January 26, 2021 By David Bisson 2 min read

A new ransomware, Babuk Locker, has struck five different companies globally, earning the dubious title of first new enterprise ransomware strain of 2021. The threat actors behind Babuk Locker target entire corporate networks instead of individual users. From there, they ask for ransom payments ranging from $60,000 to $85,000.

Let’s take a look at Babuk Locker’s techniques and how it compares to other ransomware strains that came before it.

Babuk’s Notable Features

At the forefront of investigating the new attack are Bleeping Computer and student security researcher Chuong Dong, who analyzed the threat and found it to be a “pretty standard ransomware” in terms of its techniques and functionality.

Dong found that Babuk Locker arrived with a hard-coded list of services to close before it began its encryption routine. Foremost was the Volume Shadow Copy Service (VSS), a native Windows service that creates backup copies of computer files or volumes when they are in use. By locking this down, Babuk Locker’s handlers made sure their victims couldn’t recover their data on their own.

Toward that same end, the ransomware singled out a number of other services related to maintaining data backups. It also closed down some security firms’ products and Microsoft Office apps.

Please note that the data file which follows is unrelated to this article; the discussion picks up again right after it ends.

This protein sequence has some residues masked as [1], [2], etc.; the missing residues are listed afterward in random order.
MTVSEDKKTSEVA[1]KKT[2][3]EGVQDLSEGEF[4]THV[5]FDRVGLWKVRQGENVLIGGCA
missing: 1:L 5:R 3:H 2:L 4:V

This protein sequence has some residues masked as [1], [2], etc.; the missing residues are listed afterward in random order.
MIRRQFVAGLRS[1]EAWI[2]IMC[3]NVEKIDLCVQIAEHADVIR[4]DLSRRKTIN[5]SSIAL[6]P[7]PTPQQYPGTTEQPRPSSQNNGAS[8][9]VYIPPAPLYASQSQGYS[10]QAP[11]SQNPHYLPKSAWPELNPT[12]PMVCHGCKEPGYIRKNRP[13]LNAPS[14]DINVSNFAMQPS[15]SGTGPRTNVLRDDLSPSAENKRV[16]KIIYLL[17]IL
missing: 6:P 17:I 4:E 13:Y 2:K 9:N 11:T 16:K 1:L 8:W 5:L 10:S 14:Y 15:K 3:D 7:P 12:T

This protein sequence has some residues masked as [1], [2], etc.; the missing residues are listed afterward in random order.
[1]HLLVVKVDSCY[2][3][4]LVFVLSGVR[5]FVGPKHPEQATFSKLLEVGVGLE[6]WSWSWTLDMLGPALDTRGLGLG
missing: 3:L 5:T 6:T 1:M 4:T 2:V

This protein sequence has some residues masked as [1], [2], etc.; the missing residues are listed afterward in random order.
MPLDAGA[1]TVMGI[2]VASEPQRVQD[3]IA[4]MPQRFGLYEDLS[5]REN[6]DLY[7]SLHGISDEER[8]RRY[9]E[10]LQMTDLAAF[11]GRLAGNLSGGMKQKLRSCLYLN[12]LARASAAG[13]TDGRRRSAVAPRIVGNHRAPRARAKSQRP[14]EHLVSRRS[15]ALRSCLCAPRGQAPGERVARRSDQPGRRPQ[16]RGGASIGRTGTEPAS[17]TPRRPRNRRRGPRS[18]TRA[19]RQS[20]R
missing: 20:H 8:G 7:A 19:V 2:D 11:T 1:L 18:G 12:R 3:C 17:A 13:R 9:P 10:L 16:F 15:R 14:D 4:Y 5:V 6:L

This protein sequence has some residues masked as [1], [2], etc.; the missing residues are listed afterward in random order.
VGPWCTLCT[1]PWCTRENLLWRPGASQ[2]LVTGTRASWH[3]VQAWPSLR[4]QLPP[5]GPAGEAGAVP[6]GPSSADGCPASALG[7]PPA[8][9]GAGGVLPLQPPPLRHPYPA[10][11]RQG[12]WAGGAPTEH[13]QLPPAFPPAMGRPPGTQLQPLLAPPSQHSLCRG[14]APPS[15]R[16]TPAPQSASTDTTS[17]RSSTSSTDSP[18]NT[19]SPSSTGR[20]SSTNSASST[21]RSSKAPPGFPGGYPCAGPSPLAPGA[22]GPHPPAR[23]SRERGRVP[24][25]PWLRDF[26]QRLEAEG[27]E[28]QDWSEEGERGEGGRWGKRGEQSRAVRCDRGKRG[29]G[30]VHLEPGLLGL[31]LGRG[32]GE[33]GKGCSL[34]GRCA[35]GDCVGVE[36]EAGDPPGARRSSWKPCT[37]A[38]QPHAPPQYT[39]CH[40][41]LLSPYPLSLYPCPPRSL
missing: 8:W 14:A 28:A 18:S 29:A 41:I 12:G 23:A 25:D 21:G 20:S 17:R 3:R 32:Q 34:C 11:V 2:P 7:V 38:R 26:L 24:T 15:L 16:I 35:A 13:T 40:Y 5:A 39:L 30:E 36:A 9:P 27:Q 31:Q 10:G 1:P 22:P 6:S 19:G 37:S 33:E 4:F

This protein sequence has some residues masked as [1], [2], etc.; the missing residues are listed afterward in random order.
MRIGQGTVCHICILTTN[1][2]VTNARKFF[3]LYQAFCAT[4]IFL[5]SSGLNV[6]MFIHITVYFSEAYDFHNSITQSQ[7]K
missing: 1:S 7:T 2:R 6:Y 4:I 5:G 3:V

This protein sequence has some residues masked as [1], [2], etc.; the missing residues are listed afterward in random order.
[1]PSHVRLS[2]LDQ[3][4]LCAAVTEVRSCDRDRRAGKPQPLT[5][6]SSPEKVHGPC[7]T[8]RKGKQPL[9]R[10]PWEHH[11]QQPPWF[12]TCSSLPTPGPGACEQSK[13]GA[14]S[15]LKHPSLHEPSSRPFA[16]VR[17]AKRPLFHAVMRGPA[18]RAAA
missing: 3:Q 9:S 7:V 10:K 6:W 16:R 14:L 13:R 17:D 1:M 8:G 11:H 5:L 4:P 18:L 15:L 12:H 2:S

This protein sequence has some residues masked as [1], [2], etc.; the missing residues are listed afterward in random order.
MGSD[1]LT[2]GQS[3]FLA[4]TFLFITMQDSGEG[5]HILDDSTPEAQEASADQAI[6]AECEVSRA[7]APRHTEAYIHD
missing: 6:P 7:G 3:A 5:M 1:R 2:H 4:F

This functionality, combined with blocking the Windows Restart Manager from closing any service using files, was particularly effective. It helped ensure that Babuk Locker would face no obstacles in opening and encrypting an affected user’s files.

In the next stage of the attack, the new ransomware engaged its encryption routine. For smaller files (less than 41 MB in size), Babuk Locker mapped the file entirely and used ChaCha8 encryption to encrypt it twice.

For larger files, the ransomware divided them into three equally large regions and selected the first 10 MB for encryption. Then, it encrypted that data using two ChaCha8 encryption keys generated from the Elliptic-curve Diffie–Hellman shared secret protocol’s SHA256 hash.

In this case, the authors of the new malware were using one private key for each sample of their creation. This suggested that the new ransomware was mainly targeting businesses instead of users, Dong noted.

A Look Back at Similar New Ransomware Threats

Much of what Babuk Locker can do isn’t new in the ransomware threat landscape. Other ransomware strains have attempted to prevent users from recovering their data using the shadow volume copies from VSS. The operators of DeathRansom, Conti and LockBit, among others, have done the same.

It’s also not the first ransomware to use the Windows Restart Manager to kill any service using files. For instance, Intel 471 spotted the REvil gang updating its samples with that technique in May 2020. Carbon Black Threat Analysis Unit made the same discovery with Conti in July 2020.

Lastly, Babuk Locker is just the latest ransomware to specifically target businesses. Bleeping Computer witnessed threat actors use other malware strains such as PwndLocker, VHD and SNAKE to specifically target enterprises throughout 2020.

How to Defend Against Threats Like Babuk Locker

Organizations can defend against threats, such as Babuk Locker, by encrypting their data and securing their encryption keys. This will make it more difficult for ransomware to identify the files as eligible for encryption. In addition, organizations should consider using multifactor authentication along with user behavior analytics to monitor for signs of account takeover, a type of attack which often comes before a ransomware infection.

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